Thursday, December 15, 2011

Duddell Street Shoes

My office is on Duddell Street, where there's always soon-to-be-married couples having their photos done on the antique photogenic steps at the southern end of the street. As a consequence of forever encountering men in shiny white suits and women in incredible frocks every day of my working life, I've become rather inured to these strange sights. "Just another model" I sigh as I walk past an etiolated Eastern European with a fashionable haircut and a camera crew.

Today was especially odd. It wasn't the usual crowd of pre-marital photos that was odd, it was the man holding a giant tube of Smarties and being far too excited that caught my eye. I can hardly speak a word of Cantonese, but his over-the-top body language suggested that this tube of sweets was the greatest prize anyone could ever receive. I think he was being ironic, but you never can tell. Either he was taking the piss at a not-particularly wonderful early Christmas present, or else he just really likes sugar coated pellets of cheap milk chocolate.

Further up the hill, as well as the usual half naked man pushing a trolley of cardboard boxes, there was a woman, smartly dressed, carrying two bags of shopping ... and wearing white slippers. Fluffy white slippers. These are not an appropriate form of footwear for the filthy, uneven, strewn with drunken Englishmen streets of Hong Kong. I worried that she was a woman so dissolute, so destitute of reason that she didn't realise she was outdoors, and assumed her slippers were the correct attire.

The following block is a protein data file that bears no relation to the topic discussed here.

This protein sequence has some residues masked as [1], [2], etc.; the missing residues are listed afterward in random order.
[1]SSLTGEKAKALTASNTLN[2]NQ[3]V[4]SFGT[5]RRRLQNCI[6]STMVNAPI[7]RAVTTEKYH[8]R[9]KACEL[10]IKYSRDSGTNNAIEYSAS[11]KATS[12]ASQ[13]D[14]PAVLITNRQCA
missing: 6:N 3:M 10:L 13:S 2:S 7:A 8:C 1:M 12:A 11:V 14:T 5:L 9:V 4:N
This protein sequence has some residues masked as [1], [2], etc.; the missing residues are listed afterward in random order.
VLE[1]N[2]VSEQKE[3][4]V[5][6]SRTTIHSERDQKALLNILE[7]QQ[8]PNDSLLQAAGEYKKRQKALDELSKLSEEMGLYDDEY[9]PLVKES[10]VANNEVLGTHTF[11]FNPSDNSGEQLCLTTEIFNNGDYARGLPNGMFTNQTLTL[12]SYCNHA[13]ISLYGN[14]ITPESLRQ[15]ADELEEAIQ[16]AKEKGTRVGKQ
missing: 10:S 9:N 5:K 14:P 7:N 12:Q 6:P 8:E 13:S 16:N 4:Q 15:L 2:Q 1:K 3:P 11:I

But if you thought you were home, why would you be carrying shopping around? It's all very confusing.

The strangest shoe experience happened to me shortly after I moved to Hong Kong, just above the steps on Duddell Street. It must be a nexus for oddity, I suppose. I left work, ascended the stairs, and was walking up Ice House Street when a young Chinese guy tried to take one of my shoes off.

If you have somebody trying to take off one of your shoes, it turns out to be quite easy to stop them. You just keep your foot on the ground, and unless they rapidly excavate a hole beneath your foot, your shoe is secured. However, standing on the spot wasn't going to get me home and I was tired and in need, not of a Chinese man intent on relieving me of my footwear, but of getting home to bed.

The man kept saying "forty?" to me over and over, and teasing at the laces of my shoe. I did my best to remonstrate with him, but I was never taught the right way to deal with this sort of situation. Why did my schoolmasters never envisage such an occurrence? It's mysterious, isn't it?

He'd claw at my shoe, and ask "forty?" and I'd lean more heavily on my foot, and say "no", and this could have gone on all night, until a bolt of inspiration hit me and I said "forty-three", which happened to be my (French) shoe-size, and he looked disappointed, but immediately stopped molesting my footwear and went on his way.
So there's a man somewhere in Hong Kong, obsessed with obtaining shoes of a particular (Continental) size, and he's trusting of the numbers given to him by strangers, but also very persistent. Have you learned anything from this?


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